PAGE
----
|“||Dorudon - a species of ancient whale.||”|
Physical appearance and biologyEdit
Dorudon was a small whale. Related to the apex predator Basilosaurus, they shared many similar physical traits. It had a relatively large skull with a pair of jaws lined with sharp teeth used to grip onto prey. It also had small hind limbs used to help males and females lock onto each other during copulation.
However, it lacked the melon organ of the modern dolphins and whales, and so it couldn't produce ultrasounds as they did - instead Dorudon communicated with each other by high-pitched sounds that sounded vaguely like squeaking. Just like Basilosaurus, Dorudon also lacked blubber and needed warm and rather shallow waters to live.
Behavior and traitsEdit
Dorudon, unlike its larger relative, was a social animal. They lived in pods that ranged in size and age. Whilst some groups contained over twenty individuals, some would consist of just a few. They lived in these groups to protect their offspring, as shown by a large number of Dorudon fossils in Egypt's Fayum deposits, both of adults and calves.
When females are ready to give birth, they would instinctively return to shallow waters and make a nursery for the newborns. Giving birth in shallow waters would restrict large predators like Basilosaurus from entry. In the egyptian discovery, however, some Dorudon fossils are crushed or have teeth marks that match Basilosaurus teeth, so this strategy wasn't always successful.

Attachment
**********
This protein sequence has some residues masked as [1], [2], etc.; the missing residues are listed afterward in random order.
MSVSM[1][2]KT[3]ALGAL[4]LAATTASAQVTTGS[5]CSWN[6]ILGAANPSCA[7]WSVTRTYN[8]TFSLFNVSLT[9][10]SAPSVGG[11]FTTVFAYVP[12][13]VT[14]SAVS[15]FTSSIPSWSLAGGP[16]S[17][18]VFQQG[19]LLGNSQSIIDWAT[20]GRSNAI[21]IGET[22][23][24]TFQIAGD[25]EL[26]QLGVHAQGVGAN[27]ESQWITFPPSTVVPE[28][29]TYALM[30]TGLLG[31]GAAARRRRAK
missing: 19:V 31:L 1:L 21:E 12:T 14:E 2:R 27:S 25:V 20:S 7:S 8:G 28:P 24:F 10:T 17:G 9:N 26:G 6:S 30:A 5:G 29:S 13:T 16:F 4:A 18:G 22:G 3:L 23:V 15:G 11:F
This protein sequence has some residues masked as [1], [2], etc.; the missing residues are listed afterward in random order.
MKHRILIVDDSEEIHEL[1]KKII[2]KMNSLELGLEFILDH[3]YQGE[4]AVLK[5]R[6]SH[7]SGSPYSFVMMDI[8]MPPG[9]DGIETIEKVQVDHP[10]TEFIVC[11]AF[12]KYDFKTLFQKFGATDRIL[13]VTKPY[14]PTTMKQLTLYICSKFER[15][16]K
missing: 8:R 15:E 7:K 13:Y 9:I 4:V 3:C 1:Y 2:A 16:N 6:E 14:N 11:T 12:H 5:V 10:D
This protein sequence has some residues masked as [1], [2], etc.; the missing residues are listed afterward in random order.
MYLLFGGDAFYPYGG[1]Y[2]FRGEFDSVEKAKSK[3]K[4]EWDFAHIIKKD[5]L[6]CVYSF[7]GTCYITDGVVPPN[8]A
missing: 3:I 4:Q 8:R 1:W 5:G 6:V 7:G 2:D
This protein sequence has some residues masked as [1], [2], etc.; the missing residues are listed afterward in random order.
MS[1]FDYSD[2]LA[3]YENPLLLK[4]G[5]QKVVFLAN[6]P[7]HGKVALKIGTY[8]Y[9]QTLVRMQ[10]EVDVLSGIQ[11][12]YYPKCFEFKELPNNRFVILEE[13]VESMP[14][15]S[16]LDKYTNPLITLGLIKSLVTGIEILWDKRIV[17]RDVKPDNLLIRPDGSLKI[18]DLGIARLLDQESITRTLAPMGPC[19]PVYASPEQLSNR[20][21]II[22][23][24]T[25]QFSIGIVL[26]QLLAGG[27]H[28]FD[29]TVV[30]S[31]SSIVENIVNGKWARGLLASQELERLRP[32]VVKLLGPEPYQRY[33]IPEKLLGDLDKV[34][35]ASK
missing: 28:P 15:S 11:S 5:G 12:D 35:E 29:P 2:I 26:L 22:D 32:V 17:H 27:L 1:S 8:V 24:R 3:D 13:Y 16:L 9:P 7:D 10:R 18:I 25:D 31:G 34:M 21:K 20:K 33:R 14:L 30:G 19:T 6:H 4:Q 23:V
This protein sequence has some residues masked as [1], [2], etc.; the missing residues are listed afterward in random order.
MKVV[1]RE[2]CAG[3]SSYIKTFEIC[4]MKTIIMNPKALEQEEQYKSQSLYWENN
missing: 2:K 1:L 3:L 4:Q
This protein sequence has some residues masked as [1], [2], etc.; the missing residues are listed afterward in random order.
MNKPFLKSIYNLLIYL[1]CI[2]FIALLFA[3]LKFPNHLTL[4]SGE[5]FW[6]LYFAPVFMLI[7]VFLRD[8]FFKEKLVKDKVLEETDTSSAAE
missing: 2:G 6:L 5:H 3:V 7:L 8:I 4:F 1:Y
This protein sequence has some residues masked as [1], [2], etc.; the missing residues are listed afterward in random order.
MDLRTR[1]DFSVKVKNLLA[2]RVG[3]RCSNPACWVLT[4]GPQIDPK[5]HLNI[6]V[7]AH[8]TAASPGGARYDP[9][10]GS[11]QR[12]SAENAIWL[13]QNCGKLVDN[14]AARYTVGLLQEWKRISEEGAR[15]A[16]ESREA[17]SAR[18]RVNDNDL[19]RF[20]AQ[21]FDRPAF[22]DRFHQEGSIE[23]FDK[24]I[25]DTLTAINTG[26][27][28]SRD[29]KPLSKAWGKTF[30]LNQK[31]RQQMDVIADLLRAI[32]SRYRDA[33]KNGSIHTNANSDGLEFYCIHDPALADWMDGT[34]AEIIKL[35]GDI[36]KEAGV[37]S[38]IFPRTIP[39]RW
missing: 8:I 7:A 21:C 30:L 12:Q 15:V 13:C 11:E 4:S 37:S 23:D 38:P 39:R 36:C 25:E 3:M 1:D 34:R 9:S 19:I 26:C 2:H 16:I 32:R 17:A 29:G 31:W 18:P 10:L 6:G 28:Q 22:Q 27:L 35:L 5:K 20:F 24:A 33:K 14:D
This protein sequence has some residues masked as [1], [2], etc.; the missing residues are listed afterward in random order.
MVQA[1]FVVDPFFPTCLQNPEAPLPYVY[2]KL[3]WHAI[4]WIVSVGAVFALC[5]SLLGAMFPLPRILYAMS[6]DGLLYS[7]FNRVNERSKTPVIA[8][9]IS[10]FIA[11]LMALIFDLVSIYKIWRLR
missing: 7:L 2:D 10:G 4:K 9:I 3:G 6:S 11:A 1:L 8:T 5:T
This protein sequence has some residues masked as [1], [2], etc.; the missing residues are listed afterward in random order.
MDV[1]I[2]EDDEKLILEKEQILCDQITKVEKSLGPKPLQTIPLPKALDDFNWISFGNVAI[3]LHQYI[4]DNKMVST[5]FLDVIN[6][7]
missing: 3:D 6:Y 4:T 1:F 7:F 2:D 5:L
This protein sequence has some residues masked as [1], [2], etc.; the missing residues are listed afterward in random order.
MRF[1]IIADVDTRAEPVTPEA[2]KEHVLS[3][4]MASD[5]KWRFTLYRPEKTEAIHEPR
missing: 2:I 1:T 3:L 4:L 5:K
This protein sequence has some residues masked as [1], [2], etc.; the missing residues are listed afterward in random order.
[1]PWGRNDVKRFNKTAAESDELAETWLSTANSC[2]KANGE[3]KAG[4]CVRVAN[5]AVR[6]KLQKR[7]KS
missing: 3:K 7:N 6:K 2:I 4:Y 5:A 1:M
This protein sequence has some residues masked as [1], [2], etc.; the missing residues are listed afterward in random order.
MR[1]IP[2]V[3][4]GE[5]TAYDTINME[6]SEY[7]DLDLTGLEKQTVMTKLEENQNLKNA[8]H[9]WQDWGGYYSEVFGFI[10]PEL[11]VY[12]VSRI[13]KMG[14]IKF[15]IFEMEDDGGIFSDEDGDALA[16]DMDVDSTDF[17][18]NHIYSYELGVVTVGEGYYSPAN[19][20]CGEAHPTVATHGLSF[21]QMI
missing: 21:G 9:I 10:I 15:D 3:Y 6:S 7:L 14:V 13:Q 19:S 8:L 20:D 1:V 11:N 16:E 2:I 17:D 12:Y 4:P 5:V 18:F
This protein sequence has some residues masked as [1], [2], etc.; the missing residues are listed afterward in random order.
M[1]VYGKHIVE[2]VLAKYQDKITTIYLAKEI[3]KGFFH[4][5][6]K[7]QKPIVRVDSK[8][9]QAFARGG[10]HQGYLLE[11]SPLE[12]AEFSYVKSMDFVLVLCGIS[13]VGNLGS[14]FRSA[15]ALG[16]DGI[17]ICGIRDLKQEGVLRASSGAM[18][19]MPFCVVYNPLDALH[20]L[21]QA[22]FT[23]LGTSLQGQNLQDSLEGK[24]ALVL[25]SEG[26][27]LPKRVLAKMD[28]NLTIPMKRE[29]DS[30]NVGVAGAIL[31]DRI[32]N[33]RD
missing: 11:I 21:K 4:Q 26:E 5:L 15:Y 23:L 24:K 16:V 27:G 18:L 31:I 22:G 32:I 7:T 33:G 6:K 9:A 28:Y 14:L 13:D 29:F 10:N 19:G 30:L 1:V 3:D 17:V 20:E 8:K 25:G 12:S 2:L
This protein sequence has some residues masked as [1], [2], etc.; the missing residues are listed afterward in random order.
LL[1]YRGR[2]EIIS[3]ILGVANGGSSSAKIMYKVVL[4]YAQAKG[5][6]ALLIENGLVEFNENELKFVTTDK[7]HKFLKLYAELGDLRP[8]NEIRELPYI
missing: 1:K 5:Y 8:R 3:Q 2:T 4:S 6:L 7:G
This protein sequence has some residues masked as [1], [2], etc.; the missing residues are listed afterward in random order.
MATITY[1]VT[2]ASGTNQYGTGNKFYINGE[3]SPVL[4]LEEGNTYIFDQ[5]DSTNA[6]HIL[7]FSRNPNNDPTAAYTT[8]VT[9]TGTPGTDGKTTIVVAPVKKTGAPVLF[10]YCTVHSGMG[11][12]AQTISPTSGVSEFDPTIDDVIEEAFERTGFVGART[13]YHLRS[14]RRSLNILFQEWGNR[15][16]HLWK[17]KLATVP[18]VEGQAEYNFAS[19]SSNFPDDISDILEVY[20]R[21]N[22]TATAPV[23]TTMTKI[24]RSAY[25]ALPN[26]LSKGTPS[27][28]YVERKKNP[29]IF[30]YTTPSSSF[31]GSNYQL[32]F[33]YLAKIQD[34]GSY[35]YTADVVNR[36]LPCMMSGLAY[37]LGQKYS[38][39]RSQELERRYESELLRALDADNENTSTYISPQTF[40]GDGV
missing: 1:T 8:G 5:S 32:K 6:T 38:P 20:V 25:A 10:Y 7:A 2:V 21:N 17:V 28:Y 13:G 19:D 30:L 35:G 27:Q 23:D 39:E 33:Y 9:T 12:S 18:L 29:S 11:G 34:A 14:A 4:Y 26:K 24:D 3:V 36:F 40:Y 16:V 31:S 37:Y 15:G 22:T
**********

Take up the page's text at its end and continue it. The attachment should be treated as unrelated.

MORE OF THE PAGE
The distribution of Dorudon ranged. Some groups, particularly larger groups, would live in open, deep waters whilst smaller groups would live in shallow waters and mangrove swamps.
A large group of female Dorudon gathered in the open waters to go to the calving grounds. However, as they do so, a large female Basilosaurus appeared but fortunately for the small whales, they were able to repel the predator by mobbing her.
Soon after, at the calving grounds, the first Dorudon calves were being born and the Basilosaurus found the sanctuary. However, as some of the female shepherded the newborns away, the rest attacked the carnivore and scared her off.
Moment later, the persistent Basilosaurus reappeared and began a frenzy, killing several of the calves. The female returned for several more days, feeding on the baby Dorudon until the females had finished giving birth and left.
Behind the scenesEdit
When the first fossils of Dorudon were discovered, scientists thought they belonged to a juvenile Basilosaurus. It wasn't until the discovery of juvenile specimens of Dorudon that it was declared its own genus.
Dorudon was most likely not a social animal as they were portrayed in the Walking with... Series. The whales of the Late Eocene-including Basilosaurus did not have the melon organ that modern whales have. Therefor, they weren't as intelligent compared to the whales we see today nor did they have echolocation.
List of appearancesEdit
- Beast Box
- Walking with Beasts
- Walking with Beasts: A Prehistoric Safari
- Walking with Beasts: Operation Salvage
- Sea Monsters
- Sea Monsters: Prehistoric Predators of the Deep
- The Complete Guide to Prehistoric Life